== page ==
If the call had been made half an hour later, it might have been a very different story for the band Little Bear. The act scheduled to headline the third and final night of Other Voices in Derry/Londonderry last Sunday was Two Door Cinema Club – the hottest band to have come from Northern Ireland for some time. (Their recent album, Beacon, topped the Irish charts and went to No 2 in the UK.) But on Saturday afternoon they pulled out, with singer Alex Trimble citing a nasty case of laryngitis.
Other Voices normally takes place in Dingle on the west coast of Ireland. Acts including the late Amy Winehouse have headed there for more than a decade to perform to 70-odd souls in a church – with everything then turned into an Irish TV show. (Or, latterly, a live stream on guardian.co.uk.) But it shifted last weekend to celebrate Derry’s status as the first UK city of culture, taking up residency in the Glassworks, a former church with a capacity to hold a couple of hundred people, for three nights.
Appropriately, a Derry native who had also played in Dingle in December opened proceedings, the 16-year-old Bridie Monds-Watson, aka SOAK, who has already been the subject of a major label bidding war. It was easy to hear why: her songs are startlingly mature and arrestingly tender.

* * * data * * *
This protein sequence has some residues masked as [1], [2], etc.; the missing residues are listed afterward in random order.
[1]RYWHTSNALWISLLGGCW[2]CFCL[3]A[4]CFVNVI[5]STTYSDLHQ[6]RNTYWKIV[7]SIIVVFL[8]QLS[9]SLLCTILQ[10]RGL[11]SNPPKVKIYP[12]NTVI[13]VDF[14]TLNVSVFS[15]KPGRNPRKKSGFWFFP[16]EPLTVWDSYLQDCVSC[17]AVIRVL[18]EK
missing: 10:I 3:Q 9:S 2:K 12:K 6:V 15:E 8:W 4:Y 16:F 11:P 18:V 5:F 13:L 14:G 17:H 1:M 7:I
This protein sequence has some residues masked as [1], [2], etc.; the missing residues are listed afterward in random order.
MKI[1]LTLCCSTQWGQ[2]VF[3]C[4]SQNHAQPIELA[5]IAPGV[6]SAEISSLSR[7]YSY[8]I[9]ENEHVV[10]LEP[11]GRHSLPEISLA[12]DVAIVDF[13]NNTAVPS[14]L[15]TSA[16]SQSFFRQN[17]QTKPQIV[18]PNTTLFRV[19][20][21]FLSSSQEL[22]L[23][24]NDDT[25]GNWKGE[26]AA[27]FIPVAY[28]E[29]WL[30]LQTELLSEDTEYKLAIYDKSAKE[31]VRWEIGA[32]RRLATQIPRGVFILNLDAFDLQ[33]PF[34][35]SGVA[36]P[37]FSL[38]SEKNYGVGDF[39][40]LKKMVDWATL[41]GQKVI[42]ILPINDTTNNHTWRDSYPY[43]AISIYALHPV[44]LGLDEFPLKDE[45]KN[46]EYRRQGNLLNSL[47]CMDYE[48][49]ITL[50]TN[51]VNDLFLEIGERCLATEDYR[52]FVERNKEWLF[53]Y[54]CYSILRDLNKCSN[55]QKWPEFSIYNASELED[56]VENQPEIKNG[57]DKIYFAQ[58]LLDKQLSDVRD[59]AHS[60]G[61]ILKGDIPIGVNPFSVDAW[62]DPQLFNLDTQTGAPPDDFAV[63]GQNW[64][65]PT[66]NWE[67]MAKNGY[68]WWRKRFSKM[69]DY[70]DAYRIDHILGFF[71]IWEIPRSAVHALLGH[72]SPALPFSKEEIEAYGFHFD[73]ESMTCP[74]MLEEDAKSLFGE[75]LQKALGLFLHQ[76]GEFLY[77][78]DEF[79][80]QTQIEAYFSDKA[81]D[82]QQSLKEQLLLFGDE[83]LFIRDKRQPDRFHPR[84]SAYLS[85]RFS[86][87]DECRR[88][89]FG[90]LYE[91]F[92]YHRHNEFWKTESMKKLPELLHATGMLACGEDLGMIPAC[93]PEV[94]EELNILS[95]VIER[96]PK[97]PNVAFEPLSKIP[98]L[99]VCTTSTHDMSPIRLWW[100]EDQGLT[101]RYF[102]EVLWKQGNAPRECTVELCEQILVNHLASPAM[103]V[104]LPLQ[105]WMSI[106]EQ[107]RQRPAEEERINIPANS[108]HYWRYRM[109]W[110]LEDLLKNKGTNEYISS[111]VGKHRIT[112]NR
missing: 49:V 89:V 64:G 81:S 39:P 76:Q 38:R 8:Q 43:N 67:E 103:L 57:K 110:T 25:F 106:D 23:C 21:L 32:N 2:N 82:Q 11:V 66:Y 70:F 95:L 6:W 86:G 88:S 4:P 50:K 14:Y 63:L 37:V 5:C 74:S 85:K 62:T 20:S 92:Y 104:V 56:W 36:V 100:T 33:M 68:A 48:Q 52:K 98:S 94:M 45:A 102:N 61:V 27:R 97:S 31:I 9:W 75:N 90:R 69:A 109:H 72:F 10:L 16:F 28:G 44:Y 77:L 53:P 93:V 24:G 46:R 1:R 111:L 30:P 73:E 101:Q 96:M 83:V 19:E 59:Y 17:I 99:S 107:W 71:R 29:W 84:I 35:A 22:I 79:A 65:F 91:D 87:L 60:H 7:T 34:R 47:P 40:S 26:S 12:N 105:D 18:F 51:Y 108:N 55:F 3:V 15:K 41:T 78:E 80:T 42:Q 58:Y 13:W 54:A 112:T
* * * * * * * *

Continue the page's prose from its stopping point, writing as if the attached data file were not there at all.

In between came two contrasting acts, intense Irish singer-songwriter Damien Dempsey and Savages. The latter’s pummelling post-punk answered in the affirmative one other question: would just this sort of act succeed in Derry, as in Dingle, because of the contrast between the intimacy of the surroundings and their noisenik shtick?
The second evening saw Little Green Cars, who are increasingly threatening to turn into an Irish version of Band of Horses; Bronagh Gallagher, who might be most familiar to English audiences as Bernie in Alan Parker’s film The Commitments, and who sang with all the soul of the Derry girl she is; Jesca Hoop; and Marina and the Diamonds. The latter dazzled without necessarily convincing (songs such as Hollywood sounded a bit too pleased with themselves in this context).